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The curious case of Titan's missing clouds



Posted on Jan 17, 2019

  Titan in Saturn's Rings

Saturn's Titan Science Community "is looking forward to seeing clouds and rain on Titan's North Pole, indicating the start of the northern summer, but what the climate models had predicted, so we didn't even see any clouds, "Rajani Dhingra of Idaho University said, leading the author of the new study. "People called the curious case of missing clouds."

But it changed with a picture taken on June 7, 2016 by the Cassini spacecraft's infrared instrument, the visual and infrared mapping spectrometer, which provides proof of precipitation on the northern pole of Titan, the largest of Saturn's moons. The rain would be the first indication of the start of a summer season on the moon's northern hemisphere. The reflective function covered approx. 46,332 square kilometers, about half the size of the Great Lakes, and was not shown on images from previous and subsequent Cassini passes.

The picture above shows Titan, Saturn's greatest moon, behind the planet's rings. The much smaller moon Epimetheus is visible in the foreground. Image via NASA / JPL / Space Science Institute.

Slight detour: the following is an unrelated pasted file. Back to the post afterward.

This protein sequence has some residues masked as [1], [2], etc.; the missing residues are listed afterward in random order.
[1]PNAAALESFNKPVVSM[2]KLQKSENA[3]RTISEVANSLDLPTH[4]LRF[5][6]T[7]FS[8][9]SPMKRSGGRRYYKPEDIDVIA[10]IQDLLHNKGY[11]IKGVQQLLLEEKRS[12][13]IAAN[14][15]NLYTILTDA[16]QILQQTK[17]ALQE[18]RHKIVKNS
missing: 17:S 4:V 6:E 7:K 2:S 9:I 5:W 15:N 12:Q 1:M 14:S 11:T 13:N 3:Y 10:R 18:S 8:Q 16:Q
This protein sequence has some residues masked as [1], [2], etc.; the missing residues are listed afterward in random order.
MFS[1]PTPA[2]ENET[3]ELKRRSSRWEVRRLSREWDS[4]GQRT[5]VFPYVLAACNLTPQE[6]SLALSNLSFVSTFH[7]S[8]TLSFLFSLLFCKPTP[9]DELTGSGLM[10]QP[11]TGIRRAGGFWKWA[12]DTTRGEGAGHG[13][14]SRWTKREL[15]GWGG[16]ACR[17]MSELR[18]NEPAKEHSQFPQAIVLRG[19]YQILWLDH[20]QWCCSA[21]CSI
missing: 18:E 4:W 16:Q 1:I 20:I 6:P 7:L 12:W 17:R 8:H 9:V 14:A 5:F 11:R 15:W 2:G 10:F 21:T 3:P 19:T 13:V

Analyzes of the short-term reflective function suggested that it was probably due to sunlight reflecting a wet surface. The study attributes the reflection of a methane precipitation event followed by a probable evaporation period. "It's like looking at a sunlit wet pavement," Dhingra said.

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This reflective surface represents the first observations of the summer rainfall on the northern hemisphere of the moon. If compared to Earth's annual cycle of four seasons, a season of Titan lasts seven Earth years. Cassini arrived at Titan during the southern summer and observed clouds and precipitation in the southern hemisphere. Climate models of the Titan predicted that similar weather would occur in the northern hemisphere in the years leading up to the northern summer solstice in 2017. But in 2016 the expected cloud cover in the northern hemisphere had not emerged. This observation can help scientists gain a more complete understanding of Titan's seasons.

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"We want our model predictions to match our observations. This method of precipitation shows that Cassini's climate follows the theoretical climate models we know of," Dhingra said. "The summer is happening. It was delayed, but it happens. We need to find out what caused the delay."

Further analysis suggests that methane rain fell across a relatively pebbled surface, Dhingra said. A harder surface generates an amorphous pattern, as the liquid lies in crevices and joists, while liquid which falls on a smooth surface will poodle in a relatively circular pattern.

Dhingra uses the wet indulgence effect to seek additional rain events on Titan as part of her research. The new study is accepted for publication in geophysical research letters, a journal of the US geophysical union.

The Daily Galaxy via the American Geophysical Union


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